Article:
She jerks the sword from its scabbard, holding its pommel between her thumb and index finger. She swings it lightly a couple of times. She smiles again, searching for words he’ll recognize.
“Por envelope!” she says.
He smiles and nods, apparently unaware that he had purchased an expensive, faux-antique stand for a letter opener.
“Envelope,” she whispers again, running the tiny sword down her side, against the inside of her thigh. This is what she will keep.
She pounces. For a moment, before he touches her, she sees the room fill with blue officer’s uniforms, feels a bayonette against her throat. She recalls the convulsions of death and what followed. She remembers the first time she returned to the room, how it glowed with glamour and pain when she brought her first teniente there.
Is it fair? To inflict on this one a smaller version of the same fate as that first one, the one the old men recount over espressos on Calle del Sacramento? No more or less fair than what happened to her. She is what she is. Routine habit. Vanity. Flares of spite. Desire for revenge. For her, none of these things end with death.
She never sees them return, but she knows how it will end. By the time he returns to her apartment, she will be elsewhere, gone to the place even she cannot explain.
Perhaps when he walks into the room, he will think he’s arrived at the wrong destination. He’ll see the rotting floorboards, the water-stained wallpaper.
Then, he’ll see the tiny sabre.
Then, perhaps he will scream. Or wet himself. Or fall to the floor, approaching his lost object on his knees.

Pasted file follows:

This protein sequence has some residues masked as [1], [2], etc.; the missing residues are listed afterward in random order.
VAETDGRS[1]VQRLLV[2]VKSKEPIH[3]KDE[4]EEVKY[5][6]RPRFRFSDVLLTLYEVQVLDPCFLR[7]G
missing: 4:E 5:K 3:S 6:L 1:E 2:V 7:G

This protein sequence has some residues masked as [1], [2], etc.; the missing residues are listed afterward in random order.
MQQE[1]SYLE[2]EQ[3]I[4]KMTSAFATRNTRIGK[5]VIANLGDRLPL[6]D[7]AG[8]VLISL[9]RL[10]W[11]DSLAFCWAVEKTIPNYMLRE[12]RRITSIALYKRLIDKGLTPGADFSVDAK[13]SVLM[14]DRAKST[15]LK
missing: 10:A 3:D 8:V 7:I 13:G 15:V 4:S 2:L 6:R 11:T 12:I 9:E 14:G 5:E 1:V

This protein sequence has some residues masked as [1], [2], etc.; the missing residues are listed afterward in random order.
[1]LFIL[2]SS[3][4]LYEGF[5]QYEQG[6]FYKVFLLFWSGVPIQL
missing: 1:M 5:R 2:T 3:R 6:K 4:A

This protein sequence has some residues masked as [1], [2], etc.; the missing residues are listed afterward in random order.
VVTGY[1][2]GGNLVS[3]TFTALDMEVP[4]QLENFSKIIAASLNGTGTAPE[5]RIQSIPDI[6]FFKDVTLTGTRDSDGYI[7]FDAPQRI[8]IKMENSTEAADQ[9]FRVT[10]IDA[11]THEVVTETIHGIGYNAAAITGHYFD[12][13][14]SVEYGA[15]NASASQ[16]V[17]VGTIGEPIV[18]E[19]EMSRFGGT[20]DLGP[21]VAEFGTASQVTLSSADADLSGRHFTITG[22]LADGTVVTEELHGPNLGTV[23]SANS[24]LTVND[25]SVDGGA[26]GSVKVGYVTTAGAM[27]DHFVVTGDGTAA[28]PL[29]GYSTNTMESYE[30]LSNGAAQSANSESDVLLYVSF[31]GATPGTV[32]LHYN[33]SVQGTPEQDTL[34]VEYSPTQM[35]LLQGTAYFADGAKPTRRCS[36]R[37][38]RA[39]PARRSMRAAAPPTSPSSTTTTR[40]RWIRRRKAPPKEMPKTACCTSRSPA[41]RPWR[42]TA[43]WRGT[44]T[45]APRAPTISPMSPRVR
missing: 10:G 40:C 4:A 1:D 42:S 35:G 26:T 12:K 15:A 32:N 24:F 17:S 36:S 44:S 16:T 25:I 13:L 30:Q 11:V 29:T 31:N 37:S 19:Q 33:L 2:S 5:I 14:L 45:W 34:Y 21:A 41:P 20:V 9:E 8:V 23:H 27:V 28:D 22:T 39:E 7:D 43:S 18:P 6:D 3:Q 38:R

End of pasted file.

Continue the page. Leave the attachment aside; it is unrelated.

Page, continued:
He will feel the first pierce when he touches the tiny blade lying there, in the middle of the molded, antique room. He’ll see another, identical sword protruding from his side, or his chest, an arm or a leg. He will clutch at that sword to pull it out. His hand will grasp air. He’ll bring up only his fist. Then, pain will shoot through his neck or his back. He’ll feel the weapon’s weight somewhere else. Perhaps, if he’s particularly dull-witted, he’ll do this several times before he understands.
He may need confirmation. Perhaps he’ll find an old man, who will lean over his cane and say gravely, in careful English, “Senor, I see no sword, but truly I know it is there.” Or perhaps, he’ll simply run out the door clutching his back or side, and the old man will just shake his head, whisper “Mal suerte,” and return to his affairs.
Each step he takes, he’ll feel the dagger that only he can see as it trembles inside him. Exquisite, ceaseless pain.
Mal suerte? Perhaps. But when tonight’s teniente dies, the pain of the sword will leave him. He’ll never return to that room, compelled to go through it all again.
And yet, that night, after he’s caressed her shoulder and moved from the bed, as she begins to sleep, waiting to return to wherever she goes, something like disappointment flutters in her stomach. She’s let herself down. Giving the same fate twice to two different men. Perhaps it was inevitable. Even if she hasn’t grown lax or softened by time, this moment had to arrive. She feels the future and the past, indistinguishable from each other. For her, there will only be other tenientes, nights spent wandering Madrid, and a room on Calle del Sacramento waiting for them to return.